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World's oldest restaurant has been keeping its oven running for over 300 years of history

This iconic establishment, founded in 1725 by the French chef Jean Botín, is known for its traditional Spanish delicacies.

World's oldest restaurant has been keeping its oven running for over 300 years of history
Cover Image Source: Sobrino de Botin

In the age of cloud kitchens, takeout, fast food and a new restaurant to try every weekend, there still exists an old-school charm that has survived for 3 centuries and will transport you back in time. If one were to stand outside Sobrino de Botín, one would feel the three centuries of its age in the appetizing aroma of Spain's traditional specialties. Founded in 1725 by French chef Jean Botín as Casa Botín, the famous restaurant has stood the test of time since the 18th century. In 1753, the restaurant was passed on to the founding couple’s nephew due to them having no children of their own. It was then renamed to its current name Sobrino de Botín, according to their website. The restaurant has been deemed as the oldest in the world by the Guinness World Records.


 
 
 
 
 
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The current owners are the Gonzalez family who bought it in the 20th century and continue to serve the 200 diners that the inn can accommodate at a time. The restaurant is known for its finest Segovia suckling pigs and lambs sourced from the magical triangle of meats, Sepúlveda-Aranda-Riaza. Their famous oven continued to remain hot during historic challenges like the Spanish Civil War and the recent COVID-19 pandemic. Sobrino de Botín is one of Madrid’s most sought-after attractions, located in a building from 1590. It goes up to four floors with a single wooden door for access which further adds to Botín’s Spanish charm.

Image Source: Sobrino de Botin
Image Source: Sobrino de Botin

Serving traditional delicacies like roasted suckling pigs, potatoes and Spanish ham, Sobrino de Botín’s floors have been walked on by big literary names like Ernest Hemingway. The restaurant prides itself on being named in his 1926 book “The Sun Also Rises” where he wrote “We lunched upstairs at Botín’s. It is one of the best restaurants in the world. We had roast young suckling pig and drank rioja alta.” Graham Greene, Maria Duenas and many more writers went on to mention Casa Botín in their literary works. Interestingly, famous Spanish Romantic artist Francisco de Goya was a kitchen worker at Botín before he pursued his true calling for painting.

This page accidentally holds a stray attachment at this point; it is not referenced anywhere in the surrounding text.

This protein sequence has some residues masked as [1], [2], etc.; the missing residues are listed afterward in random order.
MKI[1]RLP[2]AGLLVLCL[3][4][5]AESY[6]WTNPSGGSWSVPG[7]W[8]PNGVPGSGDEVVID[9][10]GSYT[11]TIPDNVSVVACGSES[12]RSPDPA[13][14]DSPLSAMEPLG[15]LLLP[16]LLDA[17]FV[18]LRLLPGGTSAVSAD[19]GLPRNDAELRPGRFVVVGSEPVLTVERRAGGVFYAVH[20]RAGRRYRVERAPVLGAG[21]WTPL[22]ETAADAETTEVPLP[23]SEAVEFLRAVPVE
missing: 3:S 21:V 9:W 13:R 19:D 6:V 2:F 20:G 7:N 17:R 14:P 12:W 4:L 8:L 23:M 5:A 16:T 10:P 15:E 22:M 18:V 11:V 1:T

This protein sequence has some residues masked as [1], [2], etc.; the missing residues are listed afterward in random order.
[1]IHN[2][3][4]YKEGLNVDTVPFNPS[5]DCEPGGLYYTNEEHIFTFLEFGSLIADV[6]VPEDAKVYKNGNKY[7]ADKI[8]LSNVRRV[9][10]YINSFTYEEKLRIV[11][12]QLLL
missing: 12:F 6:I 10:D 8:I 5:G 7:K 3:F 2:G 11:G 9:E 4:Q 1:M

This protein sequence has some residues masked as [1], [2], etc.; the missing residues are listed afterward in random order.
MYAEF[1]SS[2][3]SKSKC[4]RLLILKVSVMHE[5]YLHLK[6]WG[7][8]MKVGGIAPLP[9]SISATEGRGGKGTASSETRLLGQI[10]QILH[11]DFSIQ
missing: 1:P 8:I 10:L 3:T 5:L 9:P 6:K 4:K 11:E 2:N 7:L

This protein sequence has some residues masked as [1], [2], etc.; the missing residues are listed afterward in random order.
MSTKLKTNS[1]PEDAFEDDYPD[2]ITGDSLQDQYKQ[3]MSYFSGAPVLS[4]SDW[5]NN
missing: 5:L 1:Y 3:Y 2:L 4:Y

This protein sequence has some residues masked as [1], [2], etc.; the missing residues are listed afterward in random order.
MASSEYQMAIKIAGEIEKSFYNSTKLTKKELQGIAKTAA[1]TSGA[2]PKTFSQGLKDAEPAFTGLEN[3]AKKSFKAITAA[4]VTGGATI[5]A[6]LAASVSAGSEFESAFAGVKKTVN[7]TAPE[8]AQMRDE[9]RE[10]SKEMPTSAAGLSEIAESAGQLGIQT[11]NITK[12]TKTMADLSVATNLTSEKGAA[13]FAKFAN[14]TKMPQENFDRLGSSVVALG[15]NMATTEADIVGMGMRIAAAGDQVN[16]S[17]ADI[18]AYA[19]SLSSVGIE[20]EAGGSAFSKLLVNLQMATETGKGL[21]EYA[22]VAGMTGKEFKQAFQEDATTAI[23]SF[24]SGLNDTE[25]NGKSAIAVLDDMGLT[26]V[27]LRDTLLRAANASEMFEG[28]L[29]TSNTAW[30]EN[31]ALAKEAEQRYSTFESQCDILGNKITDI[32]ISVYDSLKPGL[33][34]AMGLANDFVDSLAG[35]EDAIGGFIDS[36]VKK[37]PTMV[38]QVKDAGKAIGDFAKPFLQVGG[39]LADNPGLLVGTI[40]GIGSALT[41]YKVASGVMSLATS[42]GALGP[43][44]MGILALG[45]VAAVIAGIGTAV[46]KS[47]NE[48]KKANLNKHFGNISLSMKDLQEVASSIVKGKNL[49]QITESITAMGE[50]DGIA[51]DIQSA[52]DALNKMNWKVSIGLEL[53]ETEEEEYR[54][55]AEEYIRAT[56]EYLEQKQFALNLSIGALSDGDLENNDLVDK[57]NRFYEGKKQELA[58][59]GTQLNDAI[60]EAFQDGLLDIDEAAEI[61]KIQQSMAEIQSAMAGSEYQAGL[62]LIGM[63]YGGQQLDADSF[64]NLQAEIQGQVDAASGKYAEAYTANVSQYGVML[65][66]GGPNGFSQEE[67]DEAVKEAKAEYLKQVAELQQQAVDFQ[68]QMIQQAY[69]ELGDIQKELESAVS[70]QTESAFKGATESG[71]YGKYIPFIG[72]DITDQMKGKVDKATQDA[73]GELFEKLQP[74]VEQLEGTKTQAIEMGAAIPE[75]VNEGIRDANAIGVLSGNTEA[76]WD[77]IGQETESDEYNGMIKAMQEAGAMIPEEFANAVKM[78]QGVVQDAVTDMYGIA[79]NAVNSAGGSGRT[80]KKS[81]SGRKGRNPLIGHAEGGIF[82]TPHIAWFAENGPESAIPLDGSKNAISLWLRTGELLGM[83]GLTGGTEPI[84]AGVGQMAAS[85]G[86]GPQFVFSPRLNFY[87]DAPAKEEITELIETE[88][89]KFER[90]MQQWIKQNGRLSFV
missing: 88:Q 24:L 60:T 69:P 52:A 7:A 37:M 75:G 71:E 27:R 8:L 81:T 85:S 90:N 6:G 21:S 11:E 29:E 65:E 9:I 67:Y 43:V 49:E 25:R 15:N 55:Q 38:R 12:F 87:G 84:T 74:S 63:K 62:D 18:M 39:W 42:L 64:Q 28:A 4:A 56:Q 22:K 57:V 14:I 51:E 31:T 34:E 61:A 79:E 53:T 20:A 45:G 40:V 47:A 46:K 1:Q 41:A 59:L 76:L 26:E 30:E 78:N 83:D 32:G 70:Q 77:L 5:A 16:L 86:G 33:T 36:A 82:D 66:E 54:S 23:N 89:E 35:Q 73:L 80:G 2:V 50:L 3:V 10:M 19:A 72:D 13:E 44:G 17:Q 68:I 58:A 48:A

Image Source: Sobrino de Botín
Image Source: Sobrino de Botín

According to their website, the restaurant slowly cooks its well-known suckling pigs and other meats in its historical Holm oak wood oven that has been breathing fire since Casa Botín’s founding. The positioning of the firewood is carefully chosen for the left side of the stove to ensure an even distribution of the ingredients on the entire meat so that diners can get a wholesome taste of flavors like salt, pepper, water, lard, white wine, bay leaf, onion and garlic.


 
 
 
 
 
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The restaurant opens up for lunch from 1 pm to 4 pm, followed by a break before reopening for dinner at 8 pm till 11:30 pm. Apart from its suckling pig and lamb specialty, it also offers a great range of line-caught hake, sole, Botín-style clams, Castilian soup, gazpacho, and more to be enjoyed with some of the finest wines. Sobrino de Botín has received great accolades and finds itself as a bucket list favorite for travelers making a trip around Spain. It was voted Trip Advisor’s Travelers Choice 2020, received La Guia Michelin 2013 and also won the Placa al Merito Turístico tourism merit award.


 
 
 
 
 
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